Weekend parking free in CBD
They were able to connect with his story of growing up and having a rough childhood.
On-street parking will be free on weekends in the Tauranga CBD, the city council has decided.
Parking is already free on Sundays and yesterday Tauranga City councillors voted unanimously to extend that to Saturdays on a one-year trial, beginning December 15.
Currently, Saturday parking is charged for between 9am and 1pm.
Downtown Tauranga chairman Brian Berry welcomed the move, which the mainstreet organisation had advocated for.
He said it was a step towards “levelling the playing field” between mainstreet retail and hospitality business owners and privately-owned shopping centres.
He said retailers hoping for a preChristmas trading boost would welcome the news.
Councillor Bill Grainger said the decision was based on data that showed long occupancy times — a key argument against free parking — was not such a big problem on the weekends.
CBD parking has been a hot topic for the council in the past 12 months as it responded to complaints from retailers about flagging foot counts amid the disruptions created by major construction projects.
In February the council introduced a maximum time limit of three hours, supported by Downtown Tauranga.
A council parking study in October found the CBD’s usual 337 paid parking spaces had dropped to 283 due to construction work on Durham, Spring and Elizabeth Sts.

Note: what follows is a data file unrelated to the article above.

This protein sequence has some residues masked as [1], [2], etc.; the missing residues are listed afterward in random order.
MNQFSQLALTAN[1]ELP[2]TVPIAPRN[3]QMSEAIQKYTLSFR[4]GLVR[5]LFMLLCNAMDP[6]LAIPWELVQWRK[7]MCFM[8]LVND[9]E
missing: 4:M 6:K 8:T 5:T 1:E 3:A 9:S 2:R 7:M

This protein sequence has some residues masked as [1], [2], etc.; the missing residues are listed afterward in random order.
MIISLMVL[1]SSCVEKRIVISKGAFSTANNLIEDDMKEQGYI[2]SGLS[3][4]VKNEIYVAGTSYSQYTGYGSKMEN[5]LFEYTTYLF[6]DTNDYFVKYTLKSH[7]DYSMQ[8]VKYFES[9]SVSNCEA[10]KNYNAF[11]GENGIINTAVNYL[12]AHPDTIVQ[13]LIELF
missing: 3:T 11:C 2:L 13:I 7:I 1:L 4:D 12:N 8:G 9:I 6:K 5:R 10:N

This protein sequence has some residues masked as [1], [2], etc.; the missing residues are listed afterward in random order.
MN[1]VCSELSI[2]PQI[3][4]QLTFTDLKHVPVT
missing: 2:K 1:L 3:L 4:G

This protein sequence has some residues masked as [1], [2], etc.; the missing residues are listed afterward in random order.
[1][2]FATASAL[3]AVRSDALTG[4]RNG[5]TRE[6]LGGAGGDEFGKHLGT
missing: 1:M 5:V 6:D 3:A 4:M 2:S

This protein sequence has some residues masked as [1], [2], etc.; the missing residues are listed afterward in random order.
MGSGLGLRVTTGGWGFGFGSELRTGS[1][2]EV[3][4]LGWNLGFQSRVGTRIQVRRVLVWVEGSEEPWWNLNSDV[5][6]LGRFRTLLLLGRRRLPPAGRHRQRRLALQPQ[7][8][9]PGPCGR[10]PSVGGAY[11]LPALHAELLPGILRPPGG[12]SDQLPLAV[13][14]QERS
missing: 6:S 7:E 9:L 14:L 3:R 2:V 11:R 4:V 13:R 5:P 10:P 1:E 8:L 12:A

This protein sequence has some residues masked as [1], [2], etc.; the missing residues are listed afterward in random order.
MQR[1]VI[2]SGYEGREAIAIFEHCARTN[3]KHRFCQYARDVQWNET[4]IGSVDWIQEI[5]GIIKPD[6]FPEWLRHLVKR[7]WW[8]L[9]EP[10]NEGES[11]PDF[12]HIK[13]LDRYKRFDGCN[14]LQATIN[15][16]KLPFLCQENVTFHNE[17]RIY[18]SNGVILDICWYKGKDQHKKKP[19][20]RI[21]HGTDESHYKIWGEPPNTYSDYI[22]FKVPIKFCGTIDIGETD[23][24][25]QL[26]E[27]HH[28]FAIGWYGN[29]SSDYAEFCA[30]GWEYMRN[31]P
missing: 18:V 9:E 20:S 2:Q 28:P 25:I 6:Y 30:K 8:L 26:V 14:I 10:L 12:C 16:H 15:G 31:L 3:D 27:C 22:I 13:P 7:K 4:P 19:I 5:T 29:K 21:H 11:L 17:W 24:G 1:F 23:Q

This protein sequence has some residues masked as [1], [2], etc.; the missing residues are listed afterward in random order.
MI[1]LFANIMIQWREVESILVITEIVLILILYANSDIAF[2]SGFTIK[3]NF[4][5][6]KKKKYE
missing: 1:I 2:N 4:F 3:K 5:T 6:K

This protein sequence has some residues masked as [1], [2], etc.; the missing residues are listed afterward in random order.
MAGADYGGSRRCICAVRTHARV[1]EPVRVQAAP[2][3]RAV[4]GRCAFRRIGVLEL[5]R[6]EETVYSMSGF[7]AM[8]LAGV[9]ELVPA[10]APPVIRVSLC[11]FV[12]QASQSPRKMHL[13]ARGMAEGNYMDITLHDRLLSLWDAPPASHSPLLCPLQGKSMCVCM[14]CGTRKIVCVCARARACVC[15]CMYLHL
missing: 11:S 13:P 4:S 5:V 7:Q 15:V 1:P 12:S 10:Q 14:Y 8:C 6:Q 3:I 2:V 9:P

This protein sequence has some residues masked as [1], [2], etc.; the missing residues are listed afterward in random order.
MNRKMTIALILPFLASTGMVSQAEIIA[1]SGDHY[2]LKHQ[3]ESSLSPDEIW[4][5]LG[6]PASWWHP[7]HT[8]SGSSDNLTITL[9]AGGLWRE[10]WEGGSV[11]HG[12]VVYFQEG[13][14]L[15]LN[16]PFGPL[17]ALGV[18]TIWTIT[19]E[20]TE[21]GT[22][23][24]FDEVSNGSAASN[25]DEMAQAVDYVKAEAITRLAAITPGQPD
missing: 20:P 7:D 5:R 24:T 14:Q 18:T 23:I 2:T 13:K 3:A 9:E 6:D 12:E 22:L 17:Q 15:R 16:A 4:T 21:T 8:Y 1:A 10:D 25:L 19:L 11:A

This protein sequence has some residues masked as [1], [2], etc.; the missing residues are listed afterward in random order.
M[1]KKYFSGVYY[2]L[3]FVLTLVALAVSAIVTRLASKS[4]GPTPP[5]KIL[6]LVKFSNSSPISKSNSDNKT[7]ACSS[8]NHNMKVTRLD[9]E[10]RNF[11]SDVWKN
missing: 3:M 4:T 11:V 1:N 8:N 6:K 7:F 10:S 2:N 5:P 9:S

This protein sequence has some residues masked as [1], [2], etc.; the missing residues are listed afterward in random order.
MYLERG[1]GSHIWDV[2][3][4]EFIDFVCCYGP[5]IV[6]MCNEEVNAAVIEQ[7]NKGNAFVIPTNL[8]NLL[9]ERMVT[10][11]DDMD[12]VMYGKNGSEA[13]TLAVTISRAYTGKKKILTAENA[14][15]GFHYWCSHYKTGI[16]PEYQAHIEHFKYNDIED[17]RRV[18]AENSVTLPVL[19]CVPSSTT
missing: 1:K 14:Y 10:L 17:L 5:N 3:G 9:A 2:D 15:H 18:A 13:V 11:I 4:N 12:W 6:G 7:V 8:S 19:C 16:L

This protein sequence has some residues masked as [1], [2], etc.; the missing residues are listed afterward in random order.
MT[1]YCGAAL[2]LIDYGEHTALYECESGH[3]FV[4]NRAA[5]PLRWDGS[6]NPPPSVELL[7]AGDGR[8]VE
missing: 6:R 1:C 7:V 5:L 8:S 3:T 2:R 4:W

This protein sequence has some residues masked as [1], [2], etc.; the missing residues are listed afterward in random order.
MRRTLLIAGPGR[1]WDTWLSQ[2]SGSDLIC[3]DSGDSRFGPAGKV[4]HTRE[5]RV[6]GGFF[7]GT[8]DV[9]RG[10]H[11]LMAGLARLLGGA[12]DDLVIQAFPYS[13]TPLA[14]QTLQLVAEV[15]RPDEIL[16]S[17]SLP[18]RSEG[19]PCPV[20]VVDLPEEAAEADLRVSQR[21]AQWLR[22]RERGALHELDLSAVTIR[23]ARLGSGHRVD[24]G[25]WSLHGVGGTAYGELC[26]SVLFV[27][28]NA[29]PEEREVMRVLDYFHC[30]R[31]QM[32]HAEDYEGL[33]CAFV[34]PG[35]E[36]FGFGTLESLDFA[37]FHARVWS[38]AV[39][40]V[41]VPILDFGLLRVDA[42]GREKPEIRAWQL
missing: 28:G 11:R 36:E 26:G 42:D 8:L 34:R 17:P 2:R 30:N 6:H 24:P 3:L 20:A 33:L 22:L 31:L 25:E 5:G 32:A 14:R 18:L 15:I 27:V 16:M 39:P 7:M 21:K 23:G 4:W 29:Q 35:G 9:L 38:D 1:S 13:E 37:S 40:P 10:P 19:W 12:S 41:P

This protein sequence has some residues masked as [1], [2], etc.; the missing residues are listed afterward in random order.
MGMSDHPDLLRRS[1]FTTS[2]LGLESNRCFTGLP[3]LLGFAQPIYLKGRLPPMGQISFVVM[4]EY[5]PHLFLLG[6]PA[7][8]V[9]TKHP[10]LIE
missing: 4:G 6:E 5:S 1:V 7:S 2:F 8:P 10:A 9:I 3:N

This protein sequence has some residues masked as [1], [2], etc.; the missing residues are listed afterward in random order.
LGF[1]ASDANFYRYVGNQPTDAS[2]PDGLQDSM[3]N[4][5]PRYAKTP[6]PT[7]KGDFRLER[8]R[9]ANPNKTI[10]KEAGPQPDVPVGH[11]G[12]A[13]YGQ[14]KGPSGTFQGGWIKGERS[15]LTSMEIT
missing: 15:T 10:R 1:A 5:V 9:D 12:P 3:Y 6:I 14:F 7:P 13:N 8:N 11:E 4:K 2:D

Brown plays ball with intermediate team after warm welcome to school
Shooting hoops and sharing life-changing nuggets of wisdom were on the agenda when Tauranga Intermediate School pupils were treated to a visit from the United States Ambassador on Monday.
Tauranga Intermediate principal Brian Diver said Ambassador Scott Brown was “blown away” by the “magnificent” full school assembly welcoming him to the school.
The ceremony was jam-packed with performances from the school’s kapa haka group, Pasifika team, the AIMS Games hip-hop troupe, the school choir and rock band.
In return, Brown shared his personal story and some words of wisdom with the youngsters, before playing ball with the school’s AIMS Games gold medal-winning Huskies basketball team.
Diver said Brown, who is US Ambassador to New Zealand and the Independent State of Samoa, was a success story because his younger years were rocky due to an unstable family situation where both parents divorced multiple times.
“As a child, he came from the wrong side of the tracks,” he said.
Deputy principal Cameron Mitchell said some of the youngsters could relate to Brown’s personal history and absorbed his message of
Deputy principal Cameron Mitchell
making important decisions to get on the right path of life.
“They were able to connect with his story of growing up and having a rough childhood,” he said.
The special visit came about after the US Embassy contacted Diver asking if the ambassador could visit the school.
An avid basketball fan, Brown had noticed the school’s sporting successes.
Mitchell said Brown was so impressed by the school rock band that he had even “loosely” invited them to play at the US Embassy for Fourth of July celebrations next year.
Ambassador Scott Brown with Tauranga Intermediate’s Huskies basketball team.